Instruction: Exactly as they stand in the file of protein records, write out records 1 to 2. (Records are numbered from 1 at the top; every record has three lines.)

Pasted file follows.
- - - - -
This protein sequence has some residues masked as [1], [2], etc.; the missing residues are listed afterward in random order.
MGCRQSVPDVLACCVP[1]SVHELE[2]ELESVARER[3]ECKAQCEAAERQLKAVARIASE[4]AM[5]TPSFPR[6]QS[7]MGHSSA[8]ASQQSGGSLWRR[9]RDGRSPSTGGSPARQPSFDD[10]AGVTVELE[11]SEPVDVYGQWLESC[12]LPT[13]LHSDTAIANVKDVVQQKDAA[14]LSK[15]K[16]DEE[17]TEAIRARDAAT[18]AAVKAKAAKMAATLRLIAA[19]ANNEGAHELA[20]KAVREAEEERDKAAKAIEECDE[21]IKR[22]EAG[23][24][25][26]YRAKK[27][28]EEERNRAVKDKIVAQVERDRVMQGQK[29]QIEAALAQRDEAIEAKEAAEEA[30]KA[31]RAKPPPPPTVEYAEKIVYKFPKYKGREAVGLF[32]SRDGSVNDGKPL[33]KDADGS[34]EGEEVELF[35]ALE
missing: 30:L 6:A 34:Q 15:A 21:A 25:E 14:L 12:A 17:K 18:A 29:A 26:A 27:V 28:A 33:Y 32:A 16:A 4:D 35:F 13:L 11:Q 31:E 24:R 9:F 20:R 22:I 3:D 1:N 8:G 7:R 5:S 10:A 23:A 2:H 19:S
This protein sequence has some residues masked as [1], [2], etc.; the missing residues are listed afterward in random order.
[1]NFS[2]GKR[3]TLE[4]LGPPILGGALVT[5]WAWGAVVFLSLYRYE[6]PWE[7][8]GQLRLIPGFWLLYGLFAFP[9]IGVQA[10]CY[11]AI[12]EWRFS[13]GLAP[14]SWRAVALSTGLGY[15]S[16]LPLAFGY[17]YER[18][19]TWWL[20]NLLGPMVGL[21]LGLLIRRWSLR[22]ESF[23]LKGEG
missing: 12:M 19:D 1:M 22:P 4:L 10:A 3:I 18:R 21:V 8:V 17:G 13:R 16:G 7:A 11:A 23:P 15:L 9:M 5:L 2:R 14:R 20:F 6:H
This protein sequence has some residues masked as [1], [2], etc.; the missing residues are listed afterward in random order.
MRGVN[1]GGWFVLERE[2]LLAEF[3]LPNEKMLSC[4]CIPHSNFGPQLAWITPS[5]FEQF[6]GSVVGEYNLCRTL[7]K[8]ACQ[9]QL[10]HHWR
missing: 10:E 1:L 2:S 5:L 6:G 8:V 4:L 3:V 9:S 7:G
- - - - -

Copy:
This protein sequence has some residues masked as [1], [2], etc.; the missing residues are listed afterward in random order.
MGCRQSVPDVLACCVP[1]SVHELE[2]ELESVARER[3]ECKAQCEAAERQLKAVARIASE[4]AM[5]TPSFPR[6]QS[7]MGHSSA[8]ASQQSGGSLWRR[9]RDGRSPSTGGSPARQPSFDD[10]AGVTVELE[11]SEPVDVYGQWLESC[12]LPT[13]LHSDTAIANVKDVVQQKDAA[14]LSK[15]K[16]DEE[17]TEAIRARDAAT[18]AAVKAKAAKMAATLRLIAA[19]ANNEGAHELA[20]KAVREAEEERDKAAKAIEECDE[21]IKR[22]EAG[23][24][25][26]YRAKK[27][28]EEERNRAVKDKIVAQVERDRVMQGQK[29]QIEAALAQRDEAIEAKEAAEEA[30]KA[31]RAKPPPPPTVEYAEKIVYKFPKYKGREAVGLF[32]SRDGSVNDGKPL[33]KDADGS[34]EGEEVELF[35]ALE
missing: 30:L 6:A 34:Q 15:A 21:A 25:E 14:L 12:A 17:K 18:A 29:A 26:A 27:V 28:A 33:Y 32:A 16:A 4:D 35:F 13:L 11:Q 31:E 24:R 9:F 20:R 22:I 3:D 1:N 8:G 7:R 5:S 10:A 23:A 2:H 19:S
This protein sequence has some residues masked as [1], [2], etc.; the missing residues are listed afterward in random order.
[1]NFS[2]GKR[3]TLE[4]LGPPILGGALVT[5]WAWGAVVFLSLYRYE[6]PWE[7][8]GQLRLIPGFWLLYGLFAFP[9]IGVQA[10]CY[11]AI[12]EWRFS[13]GLAP[14]SWRAVALSTGLGY[15]S[16]LPLAFGY[17]YER[18][19]TWWL[20]NLLGPMVGL[21]LGLLIRRWSLR[22]ESF[23]LKGEG
missing: 12:M 19:D 1:M 22:P 4:L 10:A 3:I 18:R 21:V 8:V 17:G 13:R 16:G 7:A 11:A 23:P 15:L 9:M 5:L 2:R 14:R 20:F 6:H